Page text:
Geometry, Time and Force in the Diagrams of Descartes, Galileo, Torricelli and Newton

Abstract
Cartesian method both organizes and impoverishes the domains to which Descartes applies it. It adjusts geometry so that it can be better integrated with algebra, and yet deflects a full-scale investigation of curves. It provides a comprehensive conceptual framework for physics, and yet interferes with the exploitation of its dynamical and temporal aspects. Most significantly, it bars a fuller unification of mathematics and physics, despite Descartes' claims to quantify nature. The work of his contemporaries Galileo and Torricelli, and of his successor Newton, illustrates conceptual possibilities Descartes left aside, due to his attachment to method.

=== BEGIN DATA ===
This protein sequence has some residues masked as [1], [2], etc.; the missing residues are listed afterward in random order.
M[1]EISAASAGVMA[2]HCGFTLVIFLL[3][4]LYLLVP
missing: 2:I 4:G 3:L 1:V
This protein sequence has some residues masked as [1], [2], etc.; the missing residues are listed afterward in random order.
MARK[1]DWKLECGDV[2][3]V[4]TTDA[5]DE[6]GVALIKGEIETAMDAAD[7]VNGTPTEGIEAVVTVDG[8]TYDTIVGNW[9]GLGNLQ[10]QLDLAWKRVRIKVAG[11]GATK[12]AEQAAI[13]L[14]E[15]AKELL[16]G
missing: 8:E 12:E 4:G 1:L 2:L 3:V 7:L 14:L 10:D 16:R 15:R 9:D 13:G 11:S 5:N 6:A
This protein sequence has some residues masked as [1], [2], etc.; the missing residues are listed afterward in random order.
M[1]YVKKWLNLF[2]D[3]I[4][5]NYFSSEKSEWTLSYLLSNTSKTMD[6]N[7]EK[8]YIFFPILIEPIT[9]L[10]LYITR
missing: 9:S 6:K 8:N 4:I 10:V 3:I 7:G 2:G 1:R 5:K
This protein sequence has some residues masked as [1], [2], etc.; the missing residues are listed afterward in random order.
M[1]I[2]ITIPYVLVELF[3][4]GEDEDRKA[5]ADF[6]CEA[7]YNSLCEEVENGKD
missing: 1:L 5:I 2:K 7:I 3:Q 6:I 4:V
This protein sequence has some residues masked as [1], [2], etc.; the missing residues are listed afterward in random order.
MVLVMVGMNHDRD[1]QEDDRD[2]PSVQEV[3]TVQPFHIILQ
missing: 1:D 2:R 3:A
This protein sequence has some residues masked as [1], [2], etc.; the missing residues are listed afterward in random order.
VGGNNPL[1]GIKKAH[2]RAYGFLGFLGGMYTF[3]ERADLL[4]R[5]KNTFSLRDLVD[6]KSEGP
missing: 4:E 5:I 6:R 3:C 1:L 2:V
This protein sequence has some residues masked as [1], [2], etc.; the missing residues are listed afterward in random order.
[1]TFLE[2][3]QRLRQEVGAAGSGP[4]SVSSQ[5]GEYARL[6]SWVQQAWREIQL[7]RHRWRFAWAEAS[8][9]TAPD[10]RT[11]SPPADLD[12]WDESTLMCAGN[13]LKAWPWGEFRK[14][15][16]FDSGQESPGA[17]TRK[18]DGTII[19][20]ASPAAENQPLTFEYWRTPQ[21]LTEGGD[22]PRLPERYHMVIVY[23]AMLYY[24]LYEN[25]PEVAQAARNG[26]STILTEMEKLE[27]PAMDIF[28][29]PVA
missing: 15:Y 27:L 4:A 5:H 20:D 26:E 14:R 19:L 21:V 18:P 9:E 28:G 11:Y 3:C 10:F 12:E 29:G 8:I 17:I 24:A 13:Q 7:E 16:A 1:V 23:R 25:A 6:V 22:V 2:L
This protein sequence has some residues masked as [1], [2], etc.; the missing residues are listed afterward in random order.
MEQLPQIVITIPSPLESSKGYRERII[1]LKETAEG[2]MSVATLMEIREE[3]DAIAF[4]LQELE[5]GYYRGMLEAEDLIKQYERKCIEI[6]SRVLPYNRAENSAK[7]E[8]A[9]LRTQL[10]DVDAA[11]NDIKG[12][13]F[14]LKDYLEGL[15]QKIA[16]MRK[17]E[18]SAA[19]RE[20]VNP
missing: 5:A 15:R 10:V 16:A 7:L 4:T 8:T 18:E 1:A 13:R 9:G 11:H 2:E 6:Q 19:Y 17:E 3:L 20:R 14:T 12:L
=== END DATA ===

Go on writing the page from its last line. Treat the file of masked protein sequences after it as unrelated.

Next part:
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I. Bernard Cohen (1964). “Quantum in Se Est”: Newton, Kepler, Galileo, Descartes & Lucretius. Proceedings of the American Catholic Philosophical Association 38:36-46.
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